M.F. Husain dies at 95; artist was called the Picasso of India

Reporting from Karachi, Pakistan, and New Delhi -- India’s most famous artist, M.F. Husain, often referred to as the Picasso of India, died Thursday in a London hospital. He was 95.

The cause of death was not immediately clear, although he was being treated for fluid in his lungs.

Husain left India in 2006, angered by Hindu hardliners who condemned his nude depictions of Hindu gods. Last year Husain, a Muslim, became a citizen of Qatar, dividing his time between homes there and in London.

During his lifetime, he painted an estimated 25,000 works that in his later years were commanding record sums in keeping with his growing fame. His epic work “Mahabharata: The Battle of Ganga and Jamuna” sold at a 2008 Christie’s auction for $1.6 million.

In the January-February 2011 issue of British cultural magazine Standpoint, critic Nick Cohen said Husain “may be the world’s greatest living artist.”


“Husain embodies the spirit of his country,” Cohen added. “The struggles, the optimism and glories of India flow through his work.”

India, the nation Husain felt betrayed by toward the end of his life, offered plaudits on Thursday.

Prime Minister Manmohan Singh termed his death a national loss, and President Pratibha Patil said it left a “void in the world of art.”

Husain’s painting, with its focus on color and lines, inspired by Cubism and the art of Hindu temples, gained wide attention in the 1950s. He received national recognition for his painting “Zameen” that, instead of bemoaning rural poverty and indebtedness, was a celebration of life, a common theme in his work.

As his reputation grew throughout the 1960s and 1970s, Husain showed a talent for hyping his life and escapades, which only raised the value of his work. “Life without a bit of drama is too drab,” he said on one occasion. “If I’d been in Europe, I would’ve been more gimmicky than Salvador Dali,” he said on another.

He also explored the film medium. In 1967, his first movie, “Through the Eyes of a Painter,” won the Golden Bear award at the Berlin Film Festival.

The paintings that would cause the greatest controversy and personal pain were mostly of Hindu deities. Although they were painted in the early 1970s, they didn’t get much attention until 1996, when a monthly Hindi magazine, Vichar Mimansa, printed them, leading to several lawsuits by outraged conservatives. Two years later, his house was attacked by Hindu groups who vandalized several of his works.

The cases were dismissed in 2004, but two years later more controversy erupted over his “Bharatmata,” or Mother India. The painting depicted a nude woman posing across a map of the country with the names of Indian states on her body, leading to legal charges that he’d “hurt the sentiments of people,” prompting a warrant and his decision to turn his back on India. In his later years, he expressed a desire to return.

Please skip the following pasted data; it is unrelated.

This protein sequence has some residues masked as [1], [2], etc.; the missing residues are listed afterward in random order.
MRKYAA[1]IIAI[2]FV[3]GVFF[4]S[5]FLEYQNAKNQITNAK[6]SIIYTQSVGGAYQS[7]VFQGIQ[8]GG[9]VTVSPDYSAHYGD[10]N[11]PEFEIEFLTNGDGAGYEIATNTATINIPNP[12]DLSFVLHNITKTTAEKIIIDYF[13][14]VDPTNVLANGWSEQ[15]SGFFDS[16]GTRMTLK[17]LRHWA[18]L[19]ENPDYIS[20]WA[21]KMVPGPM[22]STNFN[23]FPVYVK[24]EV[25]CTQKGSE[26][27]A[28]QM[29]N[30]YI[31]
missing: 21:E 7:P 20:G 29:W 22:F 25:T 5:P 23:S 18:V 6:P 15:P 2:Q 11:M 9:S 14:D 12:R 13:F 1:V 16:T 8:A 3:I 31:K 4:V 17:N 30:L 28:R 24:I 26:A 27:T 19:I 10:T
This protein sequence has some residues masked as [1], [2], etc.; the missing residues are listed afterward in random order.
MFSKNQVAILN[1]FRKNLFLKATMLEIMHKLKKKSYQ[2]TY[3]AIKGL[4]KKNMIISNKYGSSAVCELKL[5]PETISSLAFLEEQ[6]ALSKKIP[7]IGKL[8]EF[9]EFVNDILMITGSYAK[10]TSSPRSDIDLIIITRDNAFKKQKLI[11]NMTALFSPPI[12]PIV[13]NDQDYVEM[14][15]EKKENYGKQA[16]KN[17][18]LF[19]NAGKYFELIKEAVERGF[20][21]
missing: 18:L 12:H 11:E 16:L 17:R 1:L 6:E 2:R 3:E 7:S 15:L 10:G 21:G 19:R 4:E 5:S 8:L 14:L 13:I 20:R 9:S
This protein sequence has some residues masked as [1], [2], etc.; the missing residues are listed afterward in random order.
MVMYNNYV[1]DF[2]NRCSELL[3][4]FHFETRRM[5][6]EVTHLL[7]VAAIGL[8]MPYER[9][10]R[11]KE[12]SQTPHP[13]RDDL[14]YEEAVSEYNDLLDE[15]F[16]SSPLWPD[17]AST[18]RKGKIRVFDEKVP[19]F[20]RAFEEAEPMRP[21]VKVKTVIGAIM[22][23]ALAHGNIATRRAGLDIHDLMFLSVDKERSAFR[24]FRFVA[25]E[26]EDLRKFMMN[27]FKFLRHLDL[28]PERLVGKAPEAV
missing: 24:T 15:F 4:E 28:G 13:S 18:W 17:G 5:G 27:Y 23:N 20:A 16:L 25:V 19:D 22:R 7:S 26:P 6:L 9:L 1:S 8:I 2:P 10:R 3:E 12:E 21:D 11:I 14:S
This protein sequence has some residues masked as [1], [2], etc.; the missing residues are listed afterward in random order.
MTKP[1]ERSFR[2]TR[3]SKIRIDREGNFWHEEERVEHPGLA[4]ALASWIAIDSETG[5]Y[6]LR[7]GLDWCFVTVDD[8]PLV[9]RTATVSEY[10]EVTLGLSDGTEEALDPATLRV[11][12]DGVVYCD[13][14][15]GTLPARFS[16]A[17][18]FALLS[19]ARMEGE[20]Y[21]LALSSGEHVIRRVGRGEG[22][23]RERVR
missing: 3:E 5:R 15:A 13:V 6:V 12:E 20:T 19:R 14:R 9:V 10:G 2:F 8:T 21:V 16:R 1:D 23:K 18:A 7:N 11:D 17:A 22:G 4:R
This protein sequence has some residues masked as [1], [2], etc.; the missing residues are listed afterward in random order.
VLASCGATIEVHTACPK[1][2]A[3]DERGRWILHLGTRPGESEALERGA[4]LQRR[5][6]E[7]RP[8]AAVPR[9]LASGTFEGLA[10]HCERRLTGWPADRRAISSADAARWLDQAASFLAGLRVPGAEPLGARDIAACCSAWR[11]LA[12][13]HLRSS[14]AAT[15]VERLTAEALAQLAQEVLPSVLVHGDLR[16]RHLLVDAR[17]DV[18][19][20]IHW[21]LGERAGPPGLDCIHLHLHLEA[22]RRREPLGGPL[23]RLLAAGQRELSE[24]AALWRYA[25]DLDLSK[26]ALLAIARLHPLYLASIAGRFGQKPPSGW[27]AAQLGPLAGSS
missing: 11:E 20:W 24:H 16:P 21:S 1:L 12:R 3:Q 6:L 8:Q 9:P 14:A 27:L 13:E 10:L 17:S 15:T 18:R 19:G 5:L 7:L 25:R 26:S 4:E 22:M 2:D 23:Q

Maqbool Fida Husain was born Sept. 17, 1915, in Pandharpur in the western state of Maharashtra. His mother died while he was still a boy. At 17, he won a gold medal at an art exhibition for an oil portrait and persuaded his father to send him to art school.

Two years later, however, his father lost his job, putting an end to Husain’s art studies. At 23, he got his first arts job painting cinema billboards for Bollywood. But, unable to make ends meet, he switched to designing and building toys.

Family and friends describe him as a wandering spirit, at times annoyingly so. His son Shamshad recounted to India Today magazine in 1979 how his father once asked the family to go for a drive, only to wander off for some tea while they were getting ready; he did not return for a week.

“We resented this at first and used to get very upset,” Shamshad said. “But now we are quite used to it. He doesn’t mean to hurt anyone or upset them. But he needs to be free.”

Husain had several instrumental women in his life. Because he lost his mother at an early age, her image infused many of his paintings. “As I do not recall my mother’s visage, most of my female figures have no face details,” he said in a 2005 interview.

During his billboard painting days in Bombay, he acquired a surrogate mother when a widow, Mehmooda Bibi, took pity on him, inviting him to eat with her family. Eventually he married her daughter, Fazila Bibi, and they had six children.

“My father could not have become what he is had it not been for our mother’s support,” their son Shamshad, also a painter, once said.

Husain’s most passionate love may have been Marie Zurkova, an interpreter whom he met in 1953 on a trip to Czechoslovakia, his first outside India. Husain reportedly gave her 50 paintings and proposed that she become his second wife. However, she eventually married someone else and moved to Australia.

Rana is a special correspondent.

Magnier reported from Karachi and Rana from New Delhi.